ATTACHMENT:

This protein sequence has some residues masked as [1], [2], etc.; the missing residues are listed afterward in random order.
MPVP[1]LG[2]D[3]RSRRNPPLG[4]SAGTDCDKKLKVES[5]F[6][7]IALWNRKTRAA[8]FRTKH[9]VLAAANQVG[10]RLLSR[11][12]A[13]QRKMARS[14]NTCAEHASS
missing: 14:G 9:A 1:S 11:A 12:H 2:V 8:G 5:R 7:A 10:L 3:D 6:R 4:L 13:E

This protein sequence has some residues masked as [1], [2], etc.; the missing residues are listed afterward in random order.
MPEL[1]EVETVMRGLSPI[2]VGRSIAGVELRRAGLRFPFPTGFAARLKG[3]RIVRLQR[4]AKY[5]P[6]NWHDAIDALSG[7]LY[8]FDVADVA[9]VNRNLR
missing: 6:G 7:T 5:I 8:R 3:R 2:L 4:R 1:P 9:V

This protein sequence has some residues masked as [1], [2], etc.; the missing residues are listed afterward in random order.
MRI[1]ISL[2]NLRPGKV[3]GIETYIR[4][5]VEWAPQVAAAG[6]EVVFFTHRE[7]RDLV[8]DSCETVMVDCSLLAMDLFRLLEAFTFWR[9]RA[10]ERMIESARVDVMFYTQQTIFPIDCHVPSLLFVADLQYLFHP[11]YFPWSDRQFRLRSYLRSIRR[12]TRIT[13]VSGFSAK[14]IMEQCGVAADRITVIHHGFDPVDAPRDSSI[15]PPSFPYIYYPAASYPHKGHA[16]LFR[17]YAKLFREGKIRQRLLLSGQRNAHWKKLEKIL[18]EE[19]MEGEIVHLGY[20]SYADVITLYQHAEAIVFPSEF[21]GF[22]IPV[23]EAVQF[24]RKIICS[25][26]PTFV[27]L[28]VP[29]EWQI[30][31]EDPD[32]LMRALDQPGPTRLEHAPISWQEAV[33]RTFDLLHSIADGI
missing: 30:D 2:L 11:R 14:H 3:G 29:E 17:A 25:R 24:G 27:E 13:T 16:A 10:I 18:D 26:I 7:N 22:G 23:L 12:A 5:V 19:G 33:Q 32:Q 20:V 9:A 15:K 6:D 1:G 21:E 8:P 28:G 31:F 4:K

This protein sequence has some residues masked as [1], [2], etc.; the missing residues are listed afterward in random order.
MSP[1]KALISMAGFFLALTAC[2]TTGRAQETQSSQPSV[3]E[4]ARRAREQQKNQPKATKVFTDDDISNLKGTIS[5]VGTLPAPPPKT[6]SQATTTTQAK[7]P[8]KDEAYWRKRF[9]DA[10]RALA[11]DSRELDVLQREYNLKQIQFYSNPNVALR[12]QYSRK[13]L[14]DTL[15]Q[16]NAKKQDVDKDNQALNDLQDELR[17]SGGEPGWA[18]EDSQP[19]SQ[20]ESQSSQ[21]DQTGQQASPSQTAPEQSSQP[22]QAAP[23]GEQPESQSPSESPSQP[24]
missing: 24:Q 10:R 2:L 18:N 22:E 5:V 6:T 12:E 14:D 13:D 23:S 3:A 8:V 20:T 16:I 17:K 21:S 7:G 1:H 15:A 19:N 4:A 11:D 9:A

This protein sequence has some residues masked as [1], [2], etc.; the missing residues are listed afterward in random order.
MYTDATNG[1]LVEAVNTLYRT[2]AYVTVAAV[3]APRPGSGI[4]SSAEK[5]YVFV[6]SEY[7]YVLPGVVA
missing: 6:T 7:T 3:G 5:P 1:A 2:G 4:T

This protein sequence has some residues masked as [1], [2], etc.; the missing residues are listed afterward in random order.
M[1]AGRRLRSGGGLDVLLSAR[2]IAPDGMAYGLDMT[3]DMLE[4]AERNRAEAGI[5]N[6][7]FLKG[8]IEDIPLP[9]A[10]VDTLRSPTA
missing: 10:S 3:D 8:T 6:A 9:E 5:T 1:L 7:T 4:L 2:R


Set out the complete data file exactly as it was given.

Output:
This protein sequence has some residues masked as [1], [2], etc.; the missing residues are listed afterward in random order.
MPVP[1]LG[2]D[3]RSRRNPPLG[4]SAGTDCDKKLKVES[5]F[6][7]IALWNRKTRAA[8]FRTKH[9]VLAAANQVG[10]RLLSR[11][12]A[13]QRKMARS[14]NTCAEHASS
missing: 14:G 9:A 1:S 11:A 12:H 2:V 8:G 5:R 7:A 10:L 3:D 6:R 4:L 13:E

This protein sequence has some residues masked as [1], [2], etc.; the missing residues are listed afterward in random order.
MPEL[1]EVETVMRGLSPI[2]VGRSIAGVELRRAGLRFPFPTGFAARLKG[3]RIVRLQR[4]AKY[5]P[6]NWHDAIDALSG[7]LY[8]FDVADVA[9]VNRNLR
missing: 6:G 7:T 5:I 8:R 3:R 2:L 4:R 1:P 9:V

This protein sequence has some residues masked as [1], [2], etc.; the missing residues are listed afterward in random order.
MRI[1]ISL[2]NLRPGKV[3]GIETYIR[4][5]VEWAPQVAAAG[6]EVVFFTHRE[7]RDLV[8]DSCETVMVDCSLLAMDLFRLLEAFTFWR[9]RA[10]ERMIESARVDVMFYTQQTIFPIDCHVPSLLFVADLQYLFHP[11]YFPWSDRQFRLRSYLRSIRR[12]TRIT[13]VSGFSAK[14]IMEQCGVAADRITVIHHGFDPVDAPRDSSI[15]PPSFPYIYYPAASYPHKGHA[16]LFR[17]YAKLFREGKIRQRLLLSGQRNAHWKKLEKIL[18]EE[19]MEGEIVHLGY[20]SYADVITLYQHAEAIVFPSEF[21]GF[22]IPV[23]EAVQF[24]RKIICS[25][26]PTFV[27]L[28]VP[29]EWQI[30][31]EDPD[32]LMRALDQPGPTRLEHAPISWQEAV[33]RTFDLLHSIADGI
missing: 30:D 2:L 11:R 14:H 3:G 29:E 17:A 25:R 24:G 27:E 13:T 16:A 10:I 18:D 26:I 7:N 22:G 23:L 12:A 5:V 19:G 33:Q 32:Q 20:V 9:A 15:K 6:D 1:G 21:E 8:P 28:G 31:F 4:K

This protein sequence has some residues masked as [1], [2], etc.; the missing residues are listed afterward in random order.
MSP[1]KALISMAGFFLALTAC[2]TTGRAQETQSSQPSV[3]E[4]ARRAREQQKNQPKATKVFTDDDISNLKGTIS[5]VGTLPAPPPKT[6]SQATTTTQAK[7]P[8]KDEAYWRKRF[9]DA[10]RALA[11]DSRELDVLQREYNLKQIQFYSNPNVALR[12]QYSRK[13]L[14]DTL[15]Q[16]NAKKQDVDKDNQALNDLQDELR[17]SGGEPGWA[18]EDSQP[19]SQ[20]ESQSSQ[21]DQTGQQASPSQTAPEQSSQP[22]QAAP[23]GEQPESQSPSESPSQP[24]
missing: 24:Q 10:R 2:L 18:N 22:E 5:V 6:T 12:E 14:D 13:D 23:S 3:A 8:V 20:T 16:I 17:K 21:S 7:G 1:H 15:A 19:N 4:A 11:D 9:A

This protein sequence has some residues masked as [1], [2], etc.; the missing residues are listed afterward in random order.
MYTDATNG[1]LVEAVNTLYRT[2]AYVTVAAV[3]APRPGSGI[4]SSAEK[5]YVFV[6]SEY[7]YVLPGVVA
missing: 6:T 7:T 3:G 5:P 1:A 2:G 4:T

This protein sequence has some residues masked as [1], [2], etc.; the missing residues are listed afterward in random order.
M[1]AGRRLRSGGGLDVLLSAR[2]IAPDGMAYGLDMT[3]DMLE[4]AERNRAEAGI[5]N[6][7]FLKG[8]IEDIPLP[9]A[10]VDTLRSPTA
missing: 10:S 3:D 8:T 6:A 9:E 5:T 1:L 7:T 4:L 2:R